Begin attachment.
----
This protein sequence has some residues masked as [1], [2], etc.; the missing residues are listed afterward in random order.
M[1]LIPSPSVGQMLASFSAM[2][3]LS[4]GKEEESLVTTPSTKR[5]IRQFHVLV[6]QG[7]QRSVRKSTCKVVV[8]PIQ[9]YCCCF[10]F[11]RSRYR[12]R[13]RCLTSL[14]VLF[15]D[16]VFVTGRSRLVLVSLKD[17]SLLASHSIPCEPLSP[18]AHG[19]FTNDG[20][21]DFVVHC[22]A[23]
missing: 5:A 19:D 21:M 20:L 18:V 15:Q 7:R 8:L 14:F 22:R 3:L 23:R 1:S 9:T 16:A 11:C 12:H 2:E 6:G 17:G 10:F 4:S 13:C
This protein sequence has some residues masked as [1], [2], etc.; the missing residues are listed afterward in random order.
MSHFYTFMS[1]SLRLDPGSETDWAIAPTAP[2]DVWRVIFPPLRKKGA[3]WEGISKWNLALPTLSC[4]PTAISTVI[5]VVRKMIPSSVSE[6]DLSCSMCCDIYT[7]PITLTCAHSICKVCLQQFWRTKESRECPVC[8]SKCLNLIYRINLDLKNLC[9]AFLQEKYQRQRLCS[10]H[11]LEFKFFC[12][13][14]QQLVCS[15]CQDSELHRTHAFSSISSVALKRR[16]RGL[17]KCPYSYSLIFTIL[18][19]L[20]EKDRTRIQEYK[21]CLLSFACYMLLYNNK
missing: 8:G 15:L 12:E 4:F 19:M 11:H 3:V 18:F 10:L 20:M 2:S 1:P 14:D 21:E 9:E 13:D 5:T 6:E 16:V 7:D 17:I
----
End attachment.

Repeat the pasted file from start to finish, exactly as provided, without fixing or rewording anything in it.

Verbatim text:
This protein sequence has some residues masked as [1], [2], etc.; the missing residues are listed afterward in random order.
M[1]LIPSPSVGQMLASFSAM[2][3]LS[4]GKEEESLVTTPSTKR[5]IRQFHVLV[6]QG[7]QRSVRKSTCKVVV[8]PIQ[9]YCCCF[10]F[11]RSRYR[12]R[13]RCLTSL[14]VLF[15]D[16]VFVTGRSRLVLVSLKD[17]SLLASHSIPCEPLSP[18]AHG[19]FTNDG[20][21]DFVVHC[22]A[23]
missing: 5:A 19:D 21:M 20:L 18:V 15:Q 7:R 8:L 14:F 22:R 3:L 23:R 1:S 9:T 16:A 11:C 12:H 2:E 6:G 17:G 10:F 4:S 13:C
This protein sequence has some residues masked as [1], [2], etc.; the missing residues are listed afterward in random order.
MSHFYTFMS[1]SLRLDPGSETDWAIAPTAP[2]DVWRVIFPPLRKKGA[3]WEGISKWNLALPTLSC[4]PTAISTVI[5]VVRKMIPSSVSE[6]DLSCSMCCDIYT[7]PITLTCAHSICKVCLQQFWRTKESRECPVC[8]SKCLNLIYRINLDLKNLC[9]AFLQEKYQRQRLCS[10]H[11]LEFKFFC[12][13][14]QQLVCS[15]CQDSELHRTHAFSSISSVALKRR[16]RGL[17]KCPYSYSLIFTIL[18][19]L[20]EKDRTRIQEYK[21]CLLSFACYMLLYNNK
missing: 8:G 15:L 12:E 4:F 19:M 11:H 3:V 18:F 10:L 20:M 2:S 1:P 14:D 21:E 9:E 13:D 5:T 6:E 16:V 7:D 17:I